This is the tweet sent by a staff member at Reel Grrls, a small nonprofit in Washington State. The tweet refers to the fact that Comcast had just hired Meredith Atwell Baker, one of the members of the Federal Communications Commission who had voted to approve Comcast’s acquisition of NBC Universal as a lobbyist – yet another example of the famed revolving door between federal agencies and the corporations they regulate.
Steve Kipp, a Comcast vice president of communications responded to the tweet with the following email: “Given the fact that Comcast has been a major supporter of Reel Grrls for several years now, I am frankly shocked that your organization is slamming us on Twitter. This is not the first time either. I’ve seen at least one other negative Tweet about Comcast . . . I cannot in good conscience continue to provide you with funding –especially when there are so many other deserving nonprofits in town.”
Sign up for our free newsletter
Subscribe to the NPQ newsletter to have our top stories delivered directly to your inbox.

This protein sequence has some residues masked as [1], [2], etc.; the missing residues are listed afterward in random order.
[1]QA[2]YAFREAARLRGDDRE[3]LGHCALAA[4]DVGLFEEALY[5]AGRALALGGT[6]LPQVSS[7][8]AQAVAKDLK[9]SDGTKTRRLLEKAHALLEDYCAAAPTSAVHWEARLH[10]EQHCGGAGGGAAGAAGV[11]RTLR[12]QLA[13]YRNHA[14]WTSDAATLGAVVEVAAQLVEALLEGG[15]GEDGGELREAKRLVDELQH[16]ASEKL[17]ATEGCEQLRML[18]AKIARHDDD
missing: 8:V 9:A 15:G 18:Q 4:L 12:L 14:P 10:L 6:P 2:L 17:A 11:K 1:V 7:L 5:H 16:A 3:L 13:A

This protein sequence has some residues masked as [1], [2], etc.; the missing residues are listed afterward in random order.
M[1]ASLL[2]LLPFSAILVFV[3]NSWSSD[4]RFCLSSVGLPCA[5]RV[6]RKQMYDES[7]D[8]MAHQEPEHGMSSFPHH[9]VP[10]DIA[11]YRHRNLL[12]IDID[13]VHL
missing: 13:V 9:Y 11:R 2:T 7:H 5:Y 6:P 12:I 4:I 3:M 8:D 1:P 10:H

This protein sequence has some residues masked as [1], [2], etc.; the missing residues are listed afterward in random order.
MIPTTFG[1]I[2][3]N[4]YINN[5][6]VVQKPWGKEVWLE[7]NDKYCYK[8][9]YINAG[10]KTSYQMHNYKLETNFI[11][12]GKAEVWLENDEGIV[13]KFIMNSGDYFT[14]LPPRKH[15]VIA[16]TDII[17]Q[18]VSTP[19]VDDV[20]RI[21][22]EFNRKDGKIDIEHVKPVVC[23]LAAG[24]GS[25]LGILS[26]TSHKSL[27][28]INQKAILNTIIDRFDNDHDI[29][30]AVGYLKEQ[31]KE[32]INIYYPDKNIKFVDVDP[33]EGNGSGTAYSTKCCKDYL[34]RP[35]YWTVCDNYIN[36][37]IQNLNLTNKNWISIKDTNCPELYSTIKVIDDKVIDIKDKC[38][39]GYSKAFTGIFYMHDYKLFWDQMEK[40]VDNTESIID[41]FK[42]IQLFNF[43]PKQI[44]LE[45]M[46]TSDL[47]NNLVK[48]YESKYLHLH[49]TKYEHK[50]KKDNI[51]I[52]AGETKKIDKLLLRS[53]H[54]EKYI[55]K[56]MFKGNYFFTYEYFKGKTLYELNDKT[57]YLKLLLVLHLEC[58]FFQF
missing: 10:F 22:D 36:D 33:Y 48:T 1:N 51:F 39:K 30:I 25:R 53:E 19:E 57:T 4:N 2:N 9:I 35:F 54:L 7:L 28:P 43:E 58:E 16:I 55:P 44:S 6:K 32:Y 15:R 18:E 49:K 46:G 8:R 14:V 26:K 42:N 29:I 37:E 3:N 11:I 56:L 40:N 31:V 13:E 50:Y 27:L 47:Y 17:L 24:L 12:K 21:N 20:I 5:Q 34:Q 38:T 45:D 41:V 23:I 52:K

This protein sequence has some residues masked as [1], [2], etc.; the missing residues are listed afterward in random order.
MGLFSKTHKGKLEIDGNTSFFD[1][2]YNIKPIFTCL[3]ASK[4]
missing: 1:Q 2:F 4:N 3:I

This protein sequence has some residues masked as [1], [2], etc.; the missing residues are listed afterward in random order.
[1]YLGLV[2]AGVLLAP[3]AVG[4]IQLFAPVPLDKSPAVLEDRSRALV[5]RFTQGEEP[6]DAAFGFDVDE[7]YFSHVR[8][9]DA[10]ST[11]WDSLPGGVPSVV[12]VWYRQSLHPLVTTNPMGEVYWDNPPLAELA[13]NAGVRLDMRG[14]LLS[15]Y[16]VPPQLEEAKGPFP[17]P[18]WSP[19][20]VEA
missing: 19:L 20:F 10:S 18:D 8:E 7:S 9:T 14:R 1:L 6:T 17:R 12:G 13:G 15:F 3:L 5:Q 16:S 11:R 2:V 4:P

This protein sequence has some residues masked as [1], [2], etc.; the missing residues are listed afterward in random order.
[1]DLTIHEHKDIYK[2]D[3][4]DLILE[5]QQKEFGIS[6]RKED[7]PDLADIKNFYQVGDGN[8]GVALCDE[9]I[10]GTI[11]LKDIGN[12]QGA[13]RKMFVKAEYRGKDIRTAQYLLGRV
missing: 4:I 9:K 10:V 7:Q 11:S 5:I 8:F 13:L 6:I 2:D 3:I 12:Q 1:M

Reel Grrls are not apparently all that easily intimidated and it released the e-mail (of course) – whereupon Comcast’s vice president of government communications, Sena Fitzmaurice released a statement saying, “We are in the process of reaching out to ReelGrrls in Seattle and let them know the funding the organization has received from Comcast is not in jeopardy and we sincerely apologize for the unauthorized action of our employee. This is not the way Comcast behaves toward its nonprofit partners.”
Reel Grrls responded by saying that they were just thrilled that they had not actually lost the funding and that they were happy that their corporate partner did not respond to the exchange of ideas with punitive measures.
Good job standing up for free speech and clean government Grrls. You are a role model to the young women with whom you work.—Ruth McCambridge